•  Ten Tips for Parents Supporting Distance Learning

    The transition to distance learning may be challenging (and exciting) for families. Parents will need to think differently about how to support their children; how to create structures and routines that allow their children to be successful; and how to monitor and support their child(ren)’s learning. In this evolving landscape where predictability becomes less… predictable, we need to find ways to hold our youth and cultivate their sense of security, hope, and joy. For some students, distance learning might be a great thing, while for others it might feel more challenging at first. The ten guidelines provided here are intended to help parents think about what they can do to help their children find success in a distance learning environment


    1. Establish routines and expectations

    We encourage parents to set up regular hours for your child(ren)’s school work. For lower level students, instruction should begin early in the morning. Keep normal bedtime routines for your children (young and older). Your children should move regularly and take periodic breaks as they study.


    2. Define the physical space for your child’s study

    While under normal circumstances, your child(ren) may have a regular space for doing homework, this space may or may not be suitable for an extended period of time. Establish a space/location where your child(ren) will learn most of the time. This should be a public/family space, not in your child’s bedroom. It should be a place that can be quiet at times and have a strong wireless internet signal, if possible. Also, having this designated space will make school materials management easier for your family.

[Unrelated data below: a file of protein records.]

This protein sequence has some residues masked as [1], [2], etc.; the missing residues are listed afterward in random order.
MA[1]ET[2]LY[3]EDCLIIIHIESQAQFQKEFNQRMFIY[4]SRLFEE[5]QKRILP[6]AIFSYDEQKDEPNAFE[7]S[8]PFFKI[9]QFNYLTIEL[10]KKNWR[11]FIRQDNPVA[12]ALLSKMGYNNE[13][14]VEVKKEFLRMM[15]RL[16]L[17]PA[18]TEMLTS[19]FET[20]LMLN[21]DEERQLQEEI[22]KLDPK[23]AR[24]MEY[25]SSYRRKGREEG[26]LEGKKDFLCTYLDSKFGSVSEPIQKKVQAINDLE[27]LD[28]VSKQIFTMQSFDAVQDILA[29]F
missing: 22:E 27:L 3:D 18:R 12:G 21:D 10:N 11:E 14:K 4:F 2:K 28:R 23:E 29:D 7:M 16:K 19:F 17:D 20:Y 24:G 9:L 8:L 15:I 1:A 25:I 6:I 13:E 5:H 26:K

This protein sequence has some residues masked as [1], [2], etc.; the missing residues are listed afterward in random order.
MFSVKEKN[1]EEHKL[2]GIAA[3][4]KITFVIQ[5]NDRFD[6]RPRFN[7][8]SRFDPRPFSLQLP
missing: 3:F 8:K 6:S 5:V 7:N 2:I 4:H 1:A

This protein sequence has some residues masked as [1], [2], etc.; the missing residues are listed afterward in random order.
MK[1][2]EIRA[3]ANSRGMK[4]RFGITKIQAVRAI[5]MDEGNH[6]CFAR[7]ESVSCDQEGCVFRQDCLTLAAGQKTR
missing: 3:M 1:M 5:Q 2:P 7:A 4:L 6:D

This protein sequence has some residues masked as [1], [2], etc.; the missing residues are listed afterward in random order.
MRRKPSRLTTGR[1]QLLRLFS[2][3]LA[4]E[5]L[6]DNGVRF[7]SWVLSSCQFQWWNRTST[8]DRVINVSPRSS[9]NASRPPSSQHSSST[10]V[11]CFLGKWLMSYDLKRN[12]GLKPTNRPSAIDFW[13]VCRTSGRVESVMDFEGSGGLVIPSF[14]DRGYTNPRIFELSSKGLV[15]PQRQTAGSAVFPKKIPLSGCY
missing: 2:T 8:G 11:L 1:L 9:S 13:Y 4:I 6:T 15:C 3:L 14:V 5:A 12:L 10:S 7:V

3. Monitor communication from your children’s teachers

    Teachers will communicate with parents through email and phone calls, as necessary. The frequency and detail of these communications will be determined by your children’s ages/grade level, and their degree of independence. When you need to contact teachers, please remember that teachers will be communicating with many students as well as other parents, and that communications should be essential, succinct, and self-aware.


    4. Begin and end each day with a check-in

    Parents, we encourage you to start and finish each day with a simple check-in. In the morning, ask what is your child learning today? What are their learning targets or goals? How will they spend their time? What resources do they require? What support do they need? This grounding conversation matters. It allows children to process the instructions they’ve received from their teachers. It helps them organize themselves and set priorities. Older students may not want these check-ins with parents (completely age-appropriate) but you should have them nevertheless. Establish these check-ins as part of the daily routine and remember that they provide opportunities for our children to share how they’re feeling day-to-day.